October 17 - November 11, 2009
Schomburg Gallery is pleased to present new paintings by Domenic Cretara.
View the paintings
In June, 2008 my wife and I began what would be a thirteen month stay in Italy. I had applied for and received the Resident Directorship of the CSU International Program in Florence. My duties began in August and for twelve months I found myself for the first time in my life (at age 62) in a job where I had to sit behind a desk from 9am to 5 pm. It was quite a shock for an artist who had spent his entire life in the studio environment either painting or teaching people to paint. Now I would be responsible for things like issues of student behavior, faculty salaries, operating budgets, curriculum layouts, and negotiations with other institutions. In addition I had to do many of these things in a foreign language, of which, fortunately, I had a good command. Part of the reason I accepted the job was to see if I could adapt and succeed in such a new and challenging environment. The main reason for uprooting our lives for a year, however, was the chance to spend quality time in the city of Florence within striking distance of so many of the works of art which had been a lifelong source of inspiration to me. We had spent a year in Florence on a Fulbright Grant in 1975, but I am not the same person that I was 30 years ago, and I saw those works with a different eye, and invested them with different meanings.
We rented a cozy apartment in a neighborhood where there were no tourists. It was next door to the Cenacolo di San Salvi, the place where, for centuries, the local monks took their meals. The dining room was decorated with a gigantic fresco of the Last Supper by the painter Andrea del Sarto. Off the beaten track, there were seldom tourist groups visiting the site, and I would go in there frequently to draw and meditate in silence. As we got to know our neighborhood I found myself attracted to the beauties of my surroundings. Walls splotched with the remnants of weathered political posters, mysterious narrow streets with houses and vegetation of endlessly surprising shapes and colors, all had a powerful effect on me, and insisted upon being painted.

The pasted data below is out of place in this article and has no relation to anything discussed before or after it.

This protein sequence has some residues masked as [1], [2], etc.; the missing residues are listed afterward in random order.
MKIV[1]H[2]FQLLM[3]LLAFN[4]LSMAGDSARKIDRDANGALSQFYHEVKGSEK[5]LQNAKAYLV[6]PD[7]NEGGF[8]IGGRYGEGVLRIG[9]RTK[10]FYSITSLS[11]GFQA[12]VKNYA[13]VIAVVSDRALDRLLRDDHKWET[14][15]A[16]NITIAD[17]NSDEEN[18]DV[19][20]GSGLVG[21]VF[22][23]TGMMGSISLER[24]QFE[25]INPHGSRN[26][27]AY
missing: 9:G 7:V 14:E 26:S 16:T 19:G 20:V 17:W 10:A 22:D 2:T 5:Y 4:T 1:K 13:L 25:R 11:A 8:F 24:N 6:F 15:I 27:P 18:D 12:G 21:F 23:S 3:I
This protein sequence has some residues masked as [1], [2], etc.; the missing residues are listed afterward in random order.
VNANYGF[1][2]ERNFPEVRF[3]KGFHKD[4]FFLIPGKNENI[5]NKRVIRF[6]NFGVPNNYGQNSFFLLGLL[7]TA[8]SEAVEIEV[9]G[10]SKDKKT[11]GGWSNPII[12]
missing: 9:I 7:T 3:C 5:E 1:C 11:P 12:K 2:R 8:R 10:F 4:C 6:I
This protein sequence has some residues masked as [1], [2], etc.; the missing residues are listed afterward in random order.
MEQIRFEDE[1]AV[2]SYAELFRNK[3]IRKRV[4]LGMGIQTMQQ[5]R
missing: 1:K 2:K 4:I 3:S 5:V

Although I normally paint large-scale multi-figured compositions from various sources (imagination, memory, photography and observation), I knew when I accepted the job as Resident Director that for reasons of time and logistics I would have to give up painting the large works for a year. However, the idea of returning to intimate scale, directly observed paintings from nature, was very appealing. The Post-Impressionist painter, Georges Seurat, said that in the summer he would return to painting out of doors from landscape in order to “wash the studio light from his eyes” and I had several times before found that strategy very salutary for my work. Nothing sharpens the mind, hones one’s sensitivity to color and composition, and, most important of all, allows one to celebrate the joy of life, like working in the landscape of Italy.
In the thirty years of its existence, I was the first artist to serve as Resident Director of the CSU International Program. Imagine my staff’s surprise when they entered my office for the first of our weekly meetings and realized that I had turned it into an artist studio complete with easels, still life set ups, controlled lighting, and painting materials! They adapted beautifully, and I experienced a wonderful year of personal and professional growth, and made life-long friendships. In the course of the year they all modeled for me, but that is another story, and perhaps the subject of another exhibition.